Fall in love with How Black Mothers Say I Love You

Photos by Andrew Alexander

There is a lot going on in How Black Mothers Say I Love You.  Given it is the work of the incredibly talented playwright Trey Anthony, this is no surprise. It opened at the GCTC last night and it is, as was expected, phenomenal.

The basic plot is that Daphne, mother to Claudette and Valerie, is dying of cancer.  Valerie has been the main caregiver but when she tells her semi-estranged sister Claudette, who left home years earlier for Montreal, about their mother, Claudette comes home to Toronto be with them. 

Claudette is bitter from the past.  Her mother had left the girls in Jamaica to come to Canada to build a new life for her daughters. She was gone six years before the girls followed her to Toronto and by that time Daphne had remarried and had another daughter, Chloe.  We learn that Chloe took sick and died.  Throughout the play, she haunts the stage, her presence always felt, trying to entice their mother to leave this earth and join her.

Claudette never forgave her mother for leaving her as a child and then having another family. Valerie just accepted it.

The conversations that ensue all deal with issues such as abandonment, of what a mother will do for love, the question of acceptance, women’s strength and courage.  As Claudette and Valerie deal with the question of love in today’s world, we also hear about some of their struggles as women of colour and those of her mother growing up in Jamaica.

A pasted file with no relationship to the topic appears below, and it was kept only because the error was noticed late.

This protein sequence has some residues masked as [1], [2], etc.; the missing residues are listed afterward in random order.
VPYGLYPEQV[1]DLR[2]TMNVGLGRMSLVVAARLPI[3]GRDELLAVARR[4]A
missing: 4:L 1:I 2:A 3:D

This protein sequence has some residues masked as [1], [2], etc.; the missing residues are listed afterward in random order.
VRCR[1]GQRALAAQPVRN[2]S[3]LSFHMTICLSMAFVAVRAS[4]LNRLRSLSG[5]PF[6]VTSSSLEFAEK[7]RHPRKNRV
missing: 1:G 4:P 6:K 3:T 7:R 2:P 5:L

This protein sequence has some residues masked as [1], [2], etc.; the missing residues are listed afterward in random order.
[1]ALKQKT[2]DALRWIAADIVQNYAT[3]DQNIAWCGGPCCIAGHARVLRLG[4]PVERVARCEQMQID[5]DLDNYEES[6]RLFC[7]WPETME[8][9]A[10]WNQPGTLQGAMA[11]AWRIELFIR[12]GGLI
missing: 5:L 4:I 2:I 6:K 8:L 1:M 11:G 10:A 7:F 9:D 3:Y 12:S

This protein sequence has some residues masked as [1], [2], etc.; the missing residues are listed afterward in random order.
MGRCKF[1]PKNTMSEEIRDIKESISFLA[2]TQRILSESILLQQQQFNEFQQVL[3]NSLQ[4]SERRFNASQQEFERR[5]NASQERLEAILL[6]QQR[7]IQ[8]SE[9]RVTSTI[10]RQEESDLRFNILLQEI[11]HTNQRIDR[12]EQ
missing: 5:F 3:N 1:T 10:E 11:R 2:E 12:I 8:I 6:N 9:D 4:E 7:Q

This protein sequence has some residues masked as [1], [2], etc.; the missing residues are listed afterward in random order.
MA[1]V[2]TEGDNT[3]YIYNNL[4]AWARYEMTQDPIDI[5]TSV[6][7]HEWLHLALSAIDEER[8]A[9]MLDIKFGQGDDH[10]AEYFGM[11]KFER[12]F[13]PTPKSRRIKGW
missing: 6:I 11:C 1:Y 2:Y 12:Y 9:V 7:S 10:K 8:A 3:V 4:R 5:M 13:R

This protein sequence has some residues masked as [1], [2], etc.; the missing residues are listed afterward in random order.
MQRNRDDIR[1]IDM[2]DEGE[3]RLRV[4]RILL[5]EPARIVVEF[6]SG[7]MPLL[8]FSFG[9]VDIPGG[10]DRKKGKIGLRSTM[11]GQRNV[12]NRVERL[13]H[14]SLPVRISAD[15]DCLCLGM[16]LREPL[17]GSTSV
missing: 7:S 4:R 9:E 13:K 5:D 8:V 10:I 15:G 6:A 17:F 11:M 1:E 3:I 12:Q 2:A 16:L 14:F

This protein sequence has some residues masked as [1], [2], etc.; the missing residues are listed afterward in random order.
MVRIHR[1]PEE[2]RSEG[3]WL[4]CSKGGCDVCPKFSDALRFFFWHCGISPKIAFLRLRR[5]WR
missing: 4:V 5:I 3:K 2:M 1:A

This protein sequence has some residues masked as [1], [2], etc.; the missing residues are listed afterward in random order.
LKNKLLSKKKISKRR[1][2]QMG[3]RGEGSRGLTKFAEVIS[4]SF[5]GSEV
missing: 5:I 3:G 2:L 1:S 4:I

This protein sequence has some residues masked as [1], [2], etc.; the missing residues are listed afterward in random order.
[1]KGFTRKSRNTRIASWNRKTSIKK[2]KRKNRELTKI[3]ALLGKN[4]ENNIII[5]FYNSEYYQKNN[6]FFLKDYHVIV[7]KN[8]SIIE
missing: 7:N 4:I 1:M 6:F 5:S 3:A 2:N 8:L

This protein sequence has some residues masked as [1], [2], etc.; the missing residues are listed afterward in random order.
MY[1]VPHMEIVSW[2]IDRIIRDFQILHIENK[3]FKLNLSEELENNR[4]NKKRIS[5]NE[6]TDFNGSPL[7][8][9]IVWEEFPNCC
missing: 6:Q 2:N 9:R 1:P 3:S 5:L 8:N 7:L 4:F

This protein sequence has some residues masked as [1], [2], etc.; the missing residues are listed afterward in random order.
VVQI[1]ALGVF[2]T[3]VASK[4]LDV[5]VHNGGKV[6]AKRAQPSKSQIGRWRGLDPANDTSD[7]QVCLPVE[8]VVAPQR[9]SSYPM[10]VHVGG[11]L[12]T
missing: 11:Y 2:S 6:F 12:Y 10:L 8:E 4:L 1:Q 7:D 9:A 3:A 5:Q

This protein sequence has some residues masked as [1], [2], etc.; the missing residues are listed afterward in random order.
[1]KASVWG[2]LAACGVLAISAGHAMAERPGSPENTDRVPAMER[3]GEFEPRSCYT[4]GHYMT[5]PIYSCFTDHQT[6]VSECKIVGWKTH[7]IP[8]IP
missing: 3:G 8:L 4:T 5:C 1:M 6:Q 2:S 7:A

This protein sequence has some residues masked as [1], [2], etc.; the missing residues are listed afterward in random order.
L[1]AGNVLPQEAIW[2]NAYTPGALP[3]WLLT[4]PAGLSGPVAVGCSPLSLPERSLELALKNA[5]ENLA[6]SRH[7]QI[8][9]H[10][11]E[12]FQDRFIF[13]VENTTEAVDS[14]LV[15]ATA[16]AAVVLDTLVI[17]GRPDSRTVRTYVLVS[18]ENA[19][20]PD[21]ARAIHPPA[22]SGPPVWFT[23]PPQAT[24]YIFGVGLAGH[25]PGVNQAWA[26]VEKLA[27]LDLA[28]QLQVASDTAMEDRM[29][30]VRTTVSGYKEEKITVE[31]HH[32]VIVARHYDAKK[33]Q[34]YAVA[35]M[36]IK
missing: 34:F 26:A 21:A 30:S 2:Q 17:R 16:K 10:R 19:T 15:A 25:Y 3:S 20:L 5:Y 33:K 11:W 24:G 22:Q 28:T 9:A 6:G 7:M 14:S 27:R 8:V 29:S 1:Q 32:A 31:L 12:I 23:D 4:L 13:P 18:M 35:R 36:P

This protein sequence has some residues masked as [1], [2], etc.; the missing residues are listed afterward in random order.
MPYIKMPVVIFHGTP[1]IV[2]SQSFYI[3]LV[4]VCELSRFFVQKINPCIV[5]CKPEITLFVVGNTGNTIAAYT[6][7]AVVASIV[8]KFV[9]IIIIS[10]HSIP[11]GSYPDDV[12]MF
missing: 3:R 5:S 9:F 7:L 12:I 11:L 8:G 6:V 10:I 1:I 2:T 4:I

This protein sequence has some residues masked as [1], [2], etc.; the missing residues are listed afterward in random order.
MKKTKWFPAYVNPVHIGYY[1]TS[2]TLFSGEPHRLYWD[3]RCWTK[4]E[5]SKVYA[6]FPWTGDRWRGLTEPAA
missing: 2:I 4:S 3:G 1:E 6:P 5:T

The main plot is heavy, of course, but there is lots of humour in this beautifully written play. We laugh as Daphne voices her strong opinions about everything, and even tries to turn Claudette (she is a lesbian).  Her infatuation with hats and looking good for church, even managing to get Claudette to wear a dress, all these superficial things provide chuckles throughout. 

However, underneath it all, in the end Daphne is in fact a strong, complicated woman with lots of depth that is revealed as the story progresses. 

As Claudette’s hard shell softens (no scene spoiling…I will leave it at that) the rapprochement between Daphne and Claudette is beautiful and yet we see the complicated beauty of relationships between mothers and daughters.

In fairness, the plot jump from Claudette and Daphne at each other’s throats to their rapprochement feels a bit too quick, but then Daphne is dying. No time to waste.

This two-hour play leaves you with a lot to think about and it is powerful stuff.  If your parents are still around, hug them.

As for the acting, it is stellar.  Perfect.

Lucinda Davis as Daphne is breathtaking and captures her character flawlessly. Malube is stunning as complicated, strong and yet vulnerable Claudette.  Samantha Walkes rounds out everything as Valerie who is there through thick and thin for her mother and yet is unhappy in her own life. Walkes is fabulous and any woman who feels trapped in her world will relate completely with Valerie. Walkes successfully makes you feel that pain.

This is definitely another ‘do not miss’ production at the GCTC.  It runs until March 25.